pbahra writes: At first glance, there isn’t much that links a Web-based start-up with a rocket-powered car designed not merely to break the land speed record, but to smash it, by traveling at 1,000 miles per hour. Not many start-ups burn £300,000 a month, not many in turn get £25,000 a month in public donations. Not many—in fact none—are pushing the boundaries of engineering in the way that Bloodhound SSC, which aims to hit Mach 1.4 in a South African desert in 2014, is doing. But according to Richard Noble, the ebullient man behind the dream, the 1,000-mph car maybe the ultimate open-source project and has a management structure that start-ups would do well to emulate. How open is Bloodhound? “As open as we can possibly make it,” said Mr. Noble. “We are going to make absolutely everything available. There are no patents.”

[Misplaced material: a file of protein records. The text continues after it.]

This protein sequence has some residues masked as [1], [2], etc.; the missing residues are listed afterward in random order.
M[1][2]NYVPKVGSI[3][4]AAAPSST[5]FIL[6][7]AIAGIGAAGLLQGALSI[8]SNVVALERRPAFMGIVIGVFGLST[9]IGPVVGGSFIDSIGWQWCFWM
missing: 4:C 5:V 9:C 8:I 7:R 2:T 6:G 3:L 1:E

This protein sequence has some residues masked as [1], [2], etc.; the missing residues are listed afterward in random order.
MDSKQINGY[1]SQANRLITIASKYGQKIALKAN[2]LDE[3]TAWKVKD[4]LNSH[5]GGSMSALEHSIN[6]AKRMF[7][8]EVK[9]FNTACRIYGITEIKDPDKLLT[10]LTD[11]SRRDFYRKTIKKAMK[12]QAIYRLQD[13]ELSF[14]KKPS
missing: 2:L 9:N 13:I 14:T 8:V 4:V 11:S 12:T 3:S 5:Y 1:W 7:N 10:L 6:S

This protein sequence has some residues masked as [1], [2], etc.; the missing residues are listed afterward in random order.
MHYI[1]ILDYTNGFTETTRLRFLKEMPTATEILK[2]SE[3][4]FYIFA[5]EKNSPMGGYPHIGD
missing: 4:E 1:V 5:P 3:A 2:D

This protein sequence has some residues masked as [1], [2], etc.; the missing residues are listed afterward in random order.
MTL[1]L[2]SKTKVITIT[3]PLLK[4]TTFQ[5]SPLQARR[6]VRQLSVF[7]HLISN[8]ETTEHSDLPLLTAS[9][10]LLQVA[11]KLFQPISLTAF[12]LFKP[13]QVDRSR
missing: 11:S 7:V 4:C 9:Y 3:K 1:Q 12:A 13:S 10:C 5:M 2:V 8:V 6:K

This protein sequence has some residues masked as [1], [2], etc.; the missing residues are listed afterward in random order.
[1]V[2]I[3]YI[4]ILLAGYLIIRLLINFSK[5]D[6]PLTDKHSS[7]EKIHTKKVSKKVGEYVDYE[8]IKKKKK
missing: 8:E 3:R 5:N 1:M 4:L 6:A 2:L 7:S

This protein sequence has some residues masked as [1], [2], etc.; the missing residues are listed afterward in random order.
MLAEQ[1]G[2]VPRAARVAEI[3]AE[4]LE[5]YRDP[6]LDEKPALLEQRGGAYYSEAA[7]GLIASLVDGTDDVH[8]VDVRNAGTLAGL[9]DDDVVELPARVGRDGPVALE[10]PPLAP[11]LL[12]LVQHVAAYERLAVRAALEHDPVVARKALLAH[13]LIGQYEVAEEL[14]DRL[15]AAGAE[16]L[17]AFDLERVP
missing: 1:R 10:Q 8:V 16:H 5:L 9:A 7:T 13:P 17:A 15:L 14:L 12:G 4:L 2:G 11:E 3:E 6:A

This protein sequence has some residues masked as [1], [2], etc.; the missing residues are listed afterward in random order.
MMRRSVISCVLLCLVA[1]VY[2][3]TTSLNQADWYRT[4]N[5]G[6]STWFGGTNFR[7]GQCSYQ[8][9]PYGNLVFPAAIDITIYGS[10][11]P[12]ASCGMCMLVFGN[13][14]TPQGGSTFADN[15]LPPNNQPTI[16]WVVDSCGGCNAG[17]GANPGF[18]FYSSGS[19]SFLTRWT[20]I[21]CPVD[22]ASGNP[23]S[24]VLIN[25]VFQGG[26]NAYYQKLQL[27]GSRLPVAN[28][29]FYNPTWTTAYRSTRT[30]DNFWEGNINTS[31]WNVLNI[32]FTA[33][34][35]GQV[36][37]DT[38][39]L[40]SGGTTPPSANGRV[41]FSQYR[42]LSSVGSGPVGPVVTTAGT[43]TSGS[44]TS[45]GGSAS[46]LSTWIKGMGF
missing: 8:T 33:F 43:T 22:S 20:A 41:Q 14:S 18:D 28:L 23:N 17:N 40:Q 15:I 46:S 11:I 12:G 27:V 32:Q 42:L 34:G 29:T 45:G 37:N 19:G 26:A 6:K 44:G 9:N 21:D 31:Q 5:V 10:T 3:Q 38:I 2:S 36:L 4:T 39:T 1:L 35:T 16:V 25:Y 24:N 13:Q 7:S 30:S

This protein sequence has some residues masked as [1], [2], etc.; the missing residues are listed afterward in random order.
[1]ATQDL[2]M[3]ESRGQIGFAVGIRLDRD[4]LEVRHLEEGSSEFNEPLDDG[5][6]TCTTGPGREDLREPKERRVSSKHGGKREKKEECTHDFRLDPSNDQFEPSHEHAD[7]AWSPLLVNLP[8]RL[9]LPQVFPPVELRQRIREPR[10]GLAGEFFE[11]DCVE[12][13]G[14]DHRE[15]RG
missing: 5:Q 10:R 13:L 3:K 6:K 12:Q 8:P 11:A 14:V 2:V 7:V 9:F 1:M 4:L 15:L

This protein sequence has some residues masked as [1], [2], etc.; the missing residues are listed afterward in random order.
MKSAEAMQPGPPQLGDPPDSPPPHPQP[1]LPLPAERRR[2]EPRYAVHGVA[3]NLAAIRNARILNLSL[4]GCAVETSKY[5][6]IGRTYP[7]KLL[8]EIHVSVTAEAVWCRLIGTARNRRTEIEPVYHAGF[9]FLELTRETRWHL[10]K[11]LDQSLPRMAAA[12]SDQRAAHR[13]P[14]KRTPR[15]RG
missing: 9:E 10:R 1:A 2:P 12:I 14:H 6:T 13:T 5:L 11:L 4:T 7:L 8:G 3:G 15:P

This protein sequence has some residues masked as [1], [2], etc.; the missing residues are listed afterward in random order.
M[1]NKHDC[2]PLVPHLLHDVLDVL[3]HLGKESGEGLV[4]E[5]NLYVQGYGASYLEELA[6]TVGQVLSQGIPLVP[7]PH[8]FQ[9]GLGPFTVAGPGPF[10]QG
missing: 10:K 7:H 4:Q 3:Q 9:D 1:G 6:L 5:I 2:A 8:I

pbahra writes: "Formula 1 is seen as the apogee of engineering excellence and automotive power. So it says something that in Bloodhound SSC—the car that, if all goes well, in 2013 will shatter the current land speed record—the Cosworth Formula 1 engine is just the fuel pump. “We are creating the ultimate car; we’re going where no-one has gone before,” said Richard Noble, the project director. The car, which Mr. Noble says takes £10,000 a day just to keep it ticking over, will be powered by not one, but two other engines. The smaller one, the EJ200, is normally found in the British Royal Air Force’s Typhoon jet. Its job is to get the 13.4 meter long car up to 350 mph. That’s when the big one kicks in. The big one is the 18-inch diameter, 12-foot-long Falcon rocket, the largest of its kind ever made in the U.K.. Its job is to catapult the car through the sound barrier to its maximum speed of 1,050 mph. That is, literally, faster than a speeding bullet."